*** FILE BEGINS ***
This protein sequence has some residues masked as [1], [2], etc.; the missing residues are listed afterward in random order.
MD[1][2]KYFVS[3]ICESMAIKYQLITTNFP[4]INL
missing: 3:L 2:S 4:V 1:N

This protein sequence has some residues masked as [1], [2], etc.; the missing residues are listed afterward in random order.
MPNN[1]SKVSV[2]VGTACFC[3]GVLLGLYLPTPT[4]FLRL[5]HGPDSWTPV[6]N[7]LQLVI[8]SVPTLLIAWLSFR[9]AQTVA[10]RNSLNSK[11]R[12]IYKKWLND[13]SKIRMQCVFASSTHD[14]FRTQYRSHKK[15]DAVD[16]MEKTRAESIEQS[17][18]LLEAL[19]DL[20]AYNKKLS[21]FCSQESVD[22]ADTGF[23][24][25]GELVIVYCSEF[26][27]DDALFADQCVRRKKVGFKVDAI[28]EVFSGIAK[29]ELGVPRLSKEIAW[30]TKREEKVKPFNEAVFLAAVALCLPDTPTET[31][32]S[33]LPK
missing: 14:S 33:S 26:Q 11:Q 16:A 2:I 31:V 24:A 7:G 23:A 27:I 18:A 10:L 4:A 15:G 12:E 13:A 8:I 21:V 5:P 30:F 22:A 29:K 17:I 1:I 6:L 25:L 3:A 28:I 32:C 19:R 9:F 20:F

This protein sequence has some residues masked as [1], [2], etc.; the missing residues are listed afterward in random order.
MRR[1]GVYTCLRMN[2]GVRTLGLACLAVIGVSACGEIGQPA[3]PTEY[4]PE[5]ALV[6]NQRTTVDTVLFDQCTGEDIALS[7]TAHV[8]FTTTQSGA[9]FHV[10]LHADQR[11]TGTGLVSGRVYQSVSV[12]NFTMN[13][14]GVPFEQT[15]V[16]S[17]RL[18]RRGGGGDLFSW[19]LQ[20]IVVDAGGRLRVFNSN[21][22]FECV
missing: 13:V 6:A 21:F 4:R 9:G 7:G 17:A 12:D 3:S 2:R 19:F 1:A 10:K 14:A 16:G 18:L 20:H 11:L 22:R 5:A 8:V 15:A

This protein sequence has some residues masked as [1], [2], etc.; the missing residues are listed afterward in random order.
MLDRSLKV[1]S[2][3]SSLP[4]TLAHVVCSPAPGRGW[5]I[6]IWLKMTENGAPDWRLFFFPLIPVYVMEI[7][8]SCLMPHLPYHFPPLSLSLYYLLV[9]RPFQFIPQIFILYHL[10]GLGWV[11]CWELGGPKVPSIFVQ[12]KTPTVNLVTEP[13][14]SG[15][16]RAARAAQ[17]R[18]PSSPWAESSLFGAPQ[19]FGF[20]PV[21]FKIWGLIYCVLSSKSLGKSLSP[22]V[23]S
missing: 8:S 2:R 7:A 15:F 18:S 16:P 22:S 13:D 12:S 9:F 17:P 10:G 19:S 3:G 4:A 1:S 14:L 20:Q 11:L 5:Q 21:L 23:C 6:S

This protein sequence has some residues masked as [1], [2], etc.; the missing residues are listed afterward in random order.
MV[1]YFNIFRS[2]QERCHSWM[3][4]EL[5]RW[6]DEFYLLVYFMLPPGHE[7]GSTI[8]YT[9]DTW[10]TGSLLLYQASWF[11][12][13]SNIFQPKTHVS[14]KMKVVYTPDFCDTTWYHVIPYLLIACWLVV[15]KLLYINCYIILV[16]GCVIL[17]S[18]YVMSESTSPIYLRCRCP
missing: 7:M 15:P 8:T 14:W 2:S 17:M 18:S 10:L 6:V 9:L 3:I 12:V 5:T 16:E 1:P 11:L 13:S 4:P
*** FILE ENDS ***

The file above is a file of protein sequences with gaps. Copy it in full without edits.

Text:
This protein sequence has some residues masked as [1], [2], etc.; the missing residues are listed afterward in random order.
MD[1][2]KYFVS[3]ICESMAIKYQLITTNFP[4]INL
missing: 3:L 2:S 4:V 1:N

This protein sequence has some residues masked as [1], [2], etc.; the missing residues are listed afterward in random order.
MPNN[1]SKVSV[2]VGTACFC[3]GVLLGLYLPTPT[4]FLRL[5]HGPDSWTPV[6]N[7]LQLVI[8]SVPTLLIAWLSFR[9]AQTVA[10]RNSLNSK[11]R[12]IYKKWLND[13]SKIRMQCVFASSTHD[14]FRTQYRSHKK[15]DAVD[16]MEKTRAESIEQS[17][18]LLEAL[19]DL[20]AYNKKLS[21]FCSQESVD[22]ADTGF[23][24][25]GELVIVYCSEF[26][27]DDALFADQCVRRKKVGFKVDAI[28]EVFSGIAK[29]ELGVPRLSKEIAW[30]TKREEKVKPFNEAVFLAAVALCLPDTPTET[31][32]S[33]LPK
missing: 14:S 33:S 26:Q 11:Q 16:A 2:I 31:V 24:A 7:G 23:A 27:I 18:A 10:L 4:A 15:G 12:E 13:A 8:I 21:V 5:P 30:F 22:A 29:K 17:I 1:I 6:L 25:L 3:A 28:I 32:C 19:R 9:F 20:F

This protein sequence has some residues masked as [1], [2], etc.; the missing residues are listed afterward in random order.
MRR[1]GVYTCLRMN[2]GVRTLGLACLAVIGVSACGEIGQPA[3]PTEY[4]PE[5]ALV[6]NQRTTVDTVLFDQCTGEDIALS[7]TAHV[8]FTTTQSGA[9]FHV[10]LHADQR[11]TGTGLVSGRVYQSVSV[12]NFTMN[13][14]GVPFEQT[15]V[16]S[17]RL[18]RRGGGGDLFSW[19]LQ[20]IVVDAGGRLRVFNSN[21][22]FECV
missing: 13:V 6:A 21:F 4:R 9:G 7:G 17:A 12:D 3:S 2:R 19:F 1:A 10:K 14:A 16:G 18:L 20:H 11:L 22:R 5:A 8:V 15:A

This protein sequence has some residues masked as [1], [2], etc.; the missing residues are listed afterward in random order.
MLDRSLKV[1]S[2][3]SSLP[4]TLAHVVCSPAPGRGW[5]I[6]IWLKMTENGAPDWRLFFFPLIPVYVMEI[7][8]SCLMPHLPYHFPPLSLSLYYLLV[9]RPFQFIPQIFILYHL[10]GLGWV[11]CWELGGPKVPSIFVQ[12]KTPTVNLVTEP[13][14]SG[15][16]RAARAAQ[17]R[18]PSSPWAESSLFGAPQ[19]FGF[20]PV[21]FKIWGLIYCVLSSKSLGKSLSP[22]V[23]S
missing: 8:S 2:R 7:A 15:F 18:S 16:P 22:S 13:D 12:S 9:F 17:P 10:G 19:S 3:G 4:A 1:S 14:L 20:Q 11:L 5:Q 21:L 23:C 6:S

This protein sequence has some residues masked as [1], [2], etc.; the missing residues are listed afterward in random order.
MV[1]YFNIFRS[2]QERCHSWM[3][4]EL[5]RW[6]DEFYLLVYFMLPPGHE[7]GSTI[8]YT[9]DTW[10]TGSLLLYQASWF[11][12][13]SNIFQPKTHVS[14]KMKVVYTPDFCDTTWYHVIPYLLIACWLVV[15]KLLYINCYIILV[16]GCVIL[17]S[18]YVMSESTSPIYLRCRCP
missing: 7:M 15:P 8:T 14:W 2:S 17:M 18:S 10:L 6:V 9:L 3:I 12:V 5:T 16:E 1:P 11:L 13:S 4:P